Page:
George Mason’s SAT-Optional Admissions Policy Could Boost Diversity
Starting this fall, George Mason University will permit high school seniors with strong academic records to apply for admission without standardized test scores — a policy that could mean improved access to college for under-represented minorities.
Calling the SAT “a weak predictor” of college academic performance, GMU officials say students who meet the school’s score-optional criteria will instead be evaluated on their overall academic records, which must include a more demanding curriculum with advanced-level courses, additional essays and letters of recommendation.
The impact of the new admissions policy means increased diversity, some experts say.
“The consistent experience of colleges that have dropped SAT score requirements is that diversity of all kinds increases,” says Bob Schaeffer, the public education director of FairTest: National Center for Fair & Open Testing. “This includes more applications from African-Americans, Latinos, Native Americans, new Asian immigrants, students from low-income families from all ethnic backgrounds and students who attended rural schools.”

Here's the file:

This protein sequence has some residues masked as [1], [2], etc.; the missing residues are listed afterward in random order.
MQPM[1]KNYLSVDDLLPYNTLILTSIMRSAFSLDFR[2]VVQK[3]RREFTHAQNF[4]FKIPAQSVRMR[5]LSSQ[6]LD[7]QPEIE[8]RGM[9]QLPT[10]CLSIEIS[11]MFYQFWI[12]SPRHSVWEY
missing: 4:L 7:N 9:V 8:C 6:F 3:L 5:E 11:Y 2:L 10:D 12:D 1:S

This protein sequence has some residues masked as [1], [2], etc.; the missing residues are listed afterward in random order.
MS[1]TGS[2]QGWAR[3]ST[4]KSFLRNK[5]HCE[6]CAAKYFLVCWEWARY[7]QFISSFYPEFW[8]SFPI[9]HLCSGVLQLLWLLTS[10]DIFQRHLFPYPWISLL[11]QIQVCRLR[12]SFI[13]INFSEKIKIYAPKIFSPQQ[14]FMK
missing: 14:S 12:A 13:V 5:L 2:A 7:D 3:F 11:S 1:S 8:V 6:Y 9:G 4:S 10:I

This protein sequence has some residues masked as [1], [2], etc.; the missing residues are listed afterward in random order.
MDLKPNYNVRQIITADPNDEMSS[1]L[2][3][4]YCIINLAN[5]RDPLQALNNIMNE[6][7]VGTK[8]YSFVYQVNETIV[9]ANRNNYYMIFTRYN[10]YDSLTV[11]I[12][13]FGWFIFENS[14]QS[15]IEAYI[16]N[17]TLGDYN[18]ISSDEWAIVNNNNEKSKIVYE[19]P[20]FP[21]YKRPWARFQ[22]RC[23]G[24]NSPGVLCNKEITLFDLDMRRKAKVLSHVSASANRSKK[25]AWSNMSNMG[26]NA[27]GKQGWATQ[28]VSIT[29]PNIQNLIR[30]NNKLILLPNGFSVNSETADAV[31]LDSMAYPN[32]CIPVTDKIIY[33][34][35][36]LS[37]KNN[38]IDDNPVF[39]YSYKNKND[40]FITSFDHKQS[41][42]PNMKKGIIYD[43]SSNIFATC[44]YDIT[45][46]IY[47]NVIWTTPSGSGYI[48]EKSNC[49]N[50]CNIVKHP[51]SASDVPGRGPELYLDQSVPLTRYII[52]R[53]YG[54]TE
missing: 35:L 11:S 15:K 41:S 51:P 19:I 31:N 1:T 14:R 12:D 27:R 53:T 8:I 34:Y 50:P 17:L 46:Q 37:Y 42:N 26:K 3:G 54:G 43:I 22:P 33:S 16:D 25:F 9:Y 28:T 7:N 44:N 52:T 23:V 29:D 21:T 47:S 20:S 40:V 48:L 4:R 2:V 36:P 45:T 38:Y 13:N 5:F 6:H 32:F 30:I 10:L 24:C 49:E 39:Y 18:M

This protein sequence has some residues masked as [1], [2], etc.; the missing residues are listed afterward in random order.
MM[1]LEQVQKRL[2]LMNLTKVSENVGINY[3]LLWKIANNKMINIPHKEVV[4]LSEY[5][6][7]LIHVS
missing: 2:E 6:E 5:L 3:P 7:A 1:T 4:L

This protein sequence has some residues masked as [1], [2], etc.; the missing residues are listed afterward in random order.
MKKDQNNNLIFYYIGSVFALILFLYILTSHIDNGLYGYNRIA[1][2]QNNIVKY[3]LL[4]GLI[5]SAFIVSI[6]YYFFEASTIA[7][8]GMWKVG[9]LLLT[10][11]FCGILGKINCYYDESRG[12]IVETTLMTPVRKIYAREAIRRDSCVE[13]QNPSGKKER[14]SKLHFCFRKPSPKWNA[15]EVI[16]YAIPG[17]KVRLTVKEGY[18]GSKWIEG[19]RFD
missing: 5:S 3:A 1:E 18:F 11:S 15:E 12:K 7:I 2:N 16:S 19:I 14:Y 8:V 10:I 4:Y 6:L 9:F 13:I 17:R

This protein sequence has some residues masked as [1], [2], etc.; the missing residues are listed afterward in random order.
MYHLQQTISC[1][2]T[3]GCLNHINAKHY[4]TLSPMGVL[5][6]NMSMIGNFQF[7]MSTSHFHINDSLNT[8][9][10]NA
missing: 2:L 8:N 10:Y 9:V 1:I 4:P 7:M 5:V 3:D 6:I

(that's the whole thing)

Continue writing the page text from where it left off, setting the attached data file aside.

Brad MacGowan, a college and career counselor at Newton North High School in Newton, Mass., applauded GMU’s decision.
“SAT scores are highly correlated with family income. In addition, the SAT is highly coachable, with wealthier families having access to more and better coaching, which exacerbates the inequalities that are already there,” he says.
However, not everyone is sure the policy will necessarily benefit minority test-takers.
“The rising tide of grades lifts all applicants,” says Steven Goodman, an educational consultant and admissions strategist in Washington, D.C. “I am not sure if it will lead to greater diversity if the same policy affects all applicants.”
GMU will continue to accept standardized test scores from students who believe the tests are an important component of their academic achievements or who do not meet the standards for the score-optional process.
The change in GMU’s admissions policy follows moves by other institutions that have successfully implemented score-optional admission strategies and reflects research that standardized tests provide little additional information to predict success for students with strong academic records.
Similar admissions policies are also going into effect with the class entering in 2007 at Bennington College in Vermont, Eckerd College in Florida, Gustavus Adolphus College in Minnesota and Lebanon Valley College in Pennsylvania.
— By Shilpa Banerji
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